Saturday, August 20, 2016

A Genealogy of Ideas

You don’t get to pick your family, but you can pick your teachers and you can pick your friends and you can pick the music you listen to and you can pick the books you read and you can pick the movies you see. You are, in fact, a mashup of what you choose to let into your life. You are the sum of your influences. The German writer Goethe said, "We are shaped and fashioned by what we love. 

Austin Kleon

As I said a couple days ago, I was inspired by Austin Kleon's short book Steal Like an Artist to assemble a "Genealogy of Ideas." I had some fun with this. I chose four writers whose works I have have nearly exhausted though the years. They each resonate with me for a broad spectrum of reasons. Taken collectively, perhaps they'll give me a glimpse into the type of writing that fits me best.

1. Diane Ackerman  ". . . is an American poet, essayist, and naturalist known for her wide-ranging curiosity and poetic explorations of the natural world."

I don't want to get to the end of my life and find that I lived just the length of it. I want to have lived the width of it as well. ~D.A.

2. Lauren Winner ". . . is a historian, author and lecturer. She is Assistant Professor of Christian Spirituality at Duke Divinity SchoolWinner writes and lectures on Christian practice, the history of Christianity in America, and Jewish–Christian relations."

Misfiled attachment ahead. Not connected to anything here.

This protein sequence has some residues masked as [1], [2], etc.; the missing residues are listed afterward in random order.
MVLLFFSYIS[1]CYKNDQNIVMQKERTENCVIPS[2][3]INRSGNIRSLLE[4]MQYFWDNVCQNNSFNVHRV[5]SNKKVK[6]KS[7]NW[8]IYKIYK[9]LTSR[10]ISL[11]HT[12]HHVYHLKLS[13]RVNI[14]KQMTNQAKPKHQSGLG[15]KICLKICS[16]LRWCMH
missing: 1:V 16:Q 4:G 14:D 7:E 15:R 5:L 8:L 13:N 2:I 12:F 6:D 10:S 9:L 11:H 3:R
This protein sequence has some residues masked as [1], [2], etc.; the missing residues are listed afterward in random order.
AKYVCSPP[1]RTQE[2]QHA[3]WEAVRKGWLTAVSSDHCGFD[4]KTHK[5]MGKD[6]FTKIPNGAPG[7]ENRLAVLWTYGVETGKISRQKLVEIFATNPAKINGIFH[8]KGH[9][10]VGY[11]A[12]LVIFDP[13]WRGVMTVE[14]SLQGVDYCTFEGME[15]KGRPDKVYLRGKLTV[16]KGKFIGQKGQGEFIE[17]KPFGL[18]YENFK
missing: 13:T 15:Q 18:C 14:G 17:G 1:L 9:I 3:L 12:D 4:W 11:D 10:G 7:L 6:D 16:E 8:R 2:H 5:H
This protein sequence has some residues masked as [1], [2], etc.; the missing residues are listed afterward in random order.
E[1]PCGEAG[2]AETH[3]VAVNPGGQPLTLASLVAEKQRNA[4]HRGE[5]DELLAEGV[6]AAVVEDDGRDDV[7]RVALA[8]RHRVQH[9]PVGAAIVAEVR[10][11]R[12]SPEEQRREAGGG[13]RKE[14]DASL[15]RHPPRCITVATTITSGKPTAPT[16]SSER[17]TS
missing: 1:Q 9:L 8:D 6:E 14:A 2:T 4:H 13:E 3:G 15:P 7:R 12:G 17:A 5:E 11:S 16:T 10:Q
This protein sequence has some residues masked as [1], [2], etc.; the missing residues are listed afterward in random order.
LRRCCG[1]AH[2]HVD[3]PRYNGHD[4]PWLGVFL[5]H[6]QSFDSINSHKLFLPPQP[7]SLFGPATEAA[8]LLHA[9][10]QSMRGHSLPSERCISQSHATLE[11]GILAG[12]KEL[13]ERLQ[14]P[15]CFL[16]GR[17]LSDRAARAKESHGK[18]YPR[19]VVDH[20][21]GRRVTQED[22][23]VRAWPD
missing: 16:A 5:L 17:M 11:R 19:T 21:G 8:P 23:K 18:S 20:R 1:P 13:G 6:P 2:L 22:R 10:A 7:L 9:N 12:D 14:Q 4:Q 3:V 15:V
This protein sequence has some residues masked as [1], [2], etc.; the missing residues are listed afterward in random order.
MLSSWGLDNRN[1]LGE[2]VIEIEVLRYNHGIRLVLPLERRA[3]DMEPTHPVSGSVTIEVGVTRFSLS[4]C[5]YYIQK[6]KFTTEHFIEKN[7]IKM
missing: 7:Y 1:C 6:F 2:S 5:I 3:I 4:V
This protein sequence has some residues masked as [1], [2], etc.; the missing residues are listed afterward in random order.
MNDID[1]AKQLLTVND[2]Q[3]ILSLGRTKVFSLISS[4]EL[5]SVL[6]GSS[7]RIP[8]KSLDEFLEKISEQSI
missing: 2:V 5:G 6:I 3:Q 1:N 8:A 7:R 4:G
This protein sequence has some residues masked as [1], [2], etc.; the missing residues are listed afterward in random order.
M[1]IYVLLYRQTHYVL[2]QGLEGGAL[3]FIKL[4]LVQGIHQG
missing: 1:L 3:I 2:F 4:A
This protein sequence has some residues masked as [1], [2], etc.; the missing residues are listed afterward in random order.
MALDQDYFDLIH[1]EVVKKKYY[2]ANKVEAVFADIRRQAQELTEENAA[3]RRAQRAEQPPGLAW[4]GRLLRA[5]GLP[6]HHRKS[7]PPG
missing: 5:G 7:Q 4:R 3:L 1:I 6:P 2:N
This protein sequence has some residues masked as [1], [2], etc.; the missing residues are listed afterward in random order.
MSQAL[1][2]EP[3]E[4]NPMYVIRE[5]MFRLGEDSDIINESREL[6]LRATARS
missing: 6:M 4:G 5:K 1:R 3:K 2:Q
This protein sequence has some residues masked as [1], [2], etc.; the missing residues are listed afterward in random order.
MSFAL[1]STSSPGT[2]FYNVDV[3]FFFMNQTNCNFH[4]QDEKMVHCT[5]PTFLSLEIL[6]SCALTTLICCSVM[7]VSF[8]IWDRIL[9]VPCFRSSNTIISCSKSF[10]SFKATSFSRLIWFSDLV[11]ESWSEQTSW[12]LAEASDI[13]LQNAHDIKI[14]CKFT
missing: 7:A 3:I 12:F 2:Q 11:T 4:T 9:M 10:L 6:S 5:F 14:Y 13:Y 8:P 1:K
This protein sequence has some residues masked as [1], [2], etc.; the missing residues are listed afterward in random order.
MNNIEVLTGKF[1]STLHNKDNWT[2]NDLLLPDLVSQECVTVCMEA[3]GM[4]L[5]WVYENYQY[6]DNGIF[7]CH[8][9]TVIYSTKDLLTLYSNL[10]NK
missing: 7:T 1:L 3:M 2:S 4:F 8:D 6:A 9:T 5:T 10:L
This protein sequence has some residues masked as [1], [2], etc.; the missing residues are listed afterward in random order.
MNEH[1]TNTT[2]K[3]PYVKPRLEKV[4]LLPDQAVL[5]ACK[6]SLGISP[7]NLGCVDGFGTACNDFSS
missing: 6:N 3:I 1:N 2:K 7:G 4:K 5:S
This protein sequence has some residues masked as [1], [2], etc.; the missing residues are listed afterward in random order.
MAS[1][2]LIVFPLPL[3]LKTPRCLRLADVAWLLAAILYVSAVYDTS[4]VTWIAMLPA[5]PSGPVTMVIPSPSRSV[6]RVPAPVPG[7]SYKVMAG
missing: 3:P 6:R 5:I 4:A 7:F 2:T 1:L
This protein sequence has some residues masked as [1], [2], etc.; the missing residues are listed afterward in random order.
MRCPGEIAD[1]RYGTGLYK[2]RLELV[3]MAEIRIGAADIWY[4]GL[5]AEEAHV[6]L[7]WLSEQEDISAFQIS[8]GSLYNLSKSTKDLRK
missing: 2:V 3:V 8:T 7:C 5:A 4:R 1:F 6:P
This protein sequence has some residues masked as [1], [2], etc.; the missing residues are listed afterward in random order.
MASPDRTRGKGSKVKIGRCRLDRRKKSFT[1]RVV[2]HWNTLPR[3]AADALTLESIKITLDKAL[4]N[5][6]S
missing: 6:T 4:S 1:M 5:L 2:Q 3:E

Some days I am not sure if my faith is riddled with doubt, or whether, graciously, my doubt is riddled with faith. And yet I keep living in the world the way a religious person lives in the world; I keep living in a world that I know to be enchanted, and not left alone. I doubt; I am uncertain; I am restless, prone to wander. And yet, glimmers of holy keep interrupting my gaze.~L.W.

3. Malcolm Gladwell    ". . . is an English-born Canadian journalist, author, and speaker."

Hard work is a prison sentence only if it does not have meaning. Once it does, it becomes the kind of thing that makes you grab your wife around the waist and dance a jig. 

4. Leo Tolstoy ". . . was a Russian writer who is regarded as one of the greatest authors of all time."

Joy can only be real if people look upon their life as a service and have a definite object in life outside themselves and their personal happiness. 

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